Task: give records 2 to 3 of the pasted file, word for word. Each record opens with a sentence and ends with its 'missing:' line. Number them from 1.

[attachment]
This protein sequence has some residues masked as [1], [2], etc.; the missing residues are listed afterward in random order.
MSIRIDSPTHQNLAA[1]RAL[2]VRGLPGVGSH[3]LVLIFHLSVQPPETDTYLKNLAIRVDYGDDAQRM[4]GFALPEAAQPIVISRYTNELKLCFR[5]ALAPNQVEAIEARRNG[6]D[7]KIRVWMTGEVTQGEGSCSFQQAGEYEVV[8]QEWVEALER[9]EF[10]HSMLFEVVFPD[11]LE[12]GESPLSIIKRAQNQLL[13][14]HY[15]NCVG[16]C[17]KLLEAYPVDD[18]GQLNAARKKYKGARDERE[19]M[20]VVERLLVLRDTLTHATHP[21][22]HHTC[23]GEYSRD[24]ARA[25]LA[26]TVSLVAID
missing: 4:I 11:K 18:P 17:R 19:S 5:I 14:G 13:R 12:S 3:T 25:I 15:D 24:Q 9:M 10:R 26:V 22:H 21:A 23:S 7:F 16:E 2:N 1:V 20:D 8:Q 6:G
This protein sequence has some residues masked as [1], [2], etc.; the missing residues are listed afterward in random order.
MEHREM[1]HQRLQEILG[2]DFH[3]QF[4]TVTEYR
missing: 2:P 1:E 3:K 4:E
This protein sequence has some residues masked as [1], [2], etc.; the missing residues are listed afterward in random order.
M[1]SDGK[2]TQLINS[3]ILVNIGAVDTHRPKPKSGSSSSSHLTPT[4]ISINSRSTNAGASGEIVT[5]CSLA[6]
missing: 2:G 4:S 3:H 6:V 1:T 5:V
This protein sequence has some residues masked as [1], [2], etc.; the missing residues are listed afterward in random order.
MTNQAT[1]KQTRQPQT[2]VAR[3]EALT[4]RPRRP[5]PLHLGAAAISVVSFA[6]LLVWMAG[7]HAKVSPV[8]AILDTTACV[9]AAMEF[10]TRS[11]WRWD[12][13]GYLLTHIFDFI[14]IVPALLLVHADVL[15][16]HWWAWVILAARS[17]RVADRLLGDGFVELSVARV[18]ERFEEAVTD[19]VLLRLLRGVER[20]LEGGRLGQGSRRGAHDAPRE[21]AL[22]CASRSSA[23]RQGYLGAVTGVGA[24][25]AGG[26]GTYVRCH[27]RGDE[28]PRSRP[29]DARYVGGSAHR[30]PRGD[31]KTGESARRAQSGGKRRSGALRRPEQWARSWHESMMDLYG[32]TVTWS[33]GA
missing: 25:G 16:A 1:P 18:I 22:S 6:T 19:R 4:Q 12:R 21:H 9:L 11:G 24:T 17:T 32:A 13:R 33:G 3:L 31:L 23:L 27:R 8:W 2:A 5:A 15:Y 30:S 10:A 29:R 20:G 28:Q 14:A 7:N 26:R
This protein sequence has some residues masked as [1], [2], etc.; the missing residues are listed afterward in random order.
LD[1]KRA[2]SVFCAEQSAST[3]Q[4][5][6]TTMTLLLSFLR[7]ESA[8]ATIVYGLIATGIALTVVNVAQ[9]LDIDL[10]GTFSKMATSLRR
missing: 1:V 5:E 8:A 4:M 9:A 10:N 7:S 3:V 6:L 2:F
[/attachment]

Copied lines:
This protein sequence has some residues masked as [1], [2], etc.; the missing residues are listed afterward in random order.
MEHREM[1]HQRLQEILG[2]DFH[3]QF[4]TVTEYR
missing: 2:P 1:E 3:K 4:E
This protein sequence has some residues masked as [1], [2], etc.; the missing residues are listed afterward in random order.
M[1]SDGK[2]TQLINS[3]ILVNIGAVDTHRPKPKSGSSSSSHLTPT[4]ISINSRSTNAGASGEIVT[5]CSLA[6]
missing: 2:G 4:S 3:H 6:V 1:T 5:V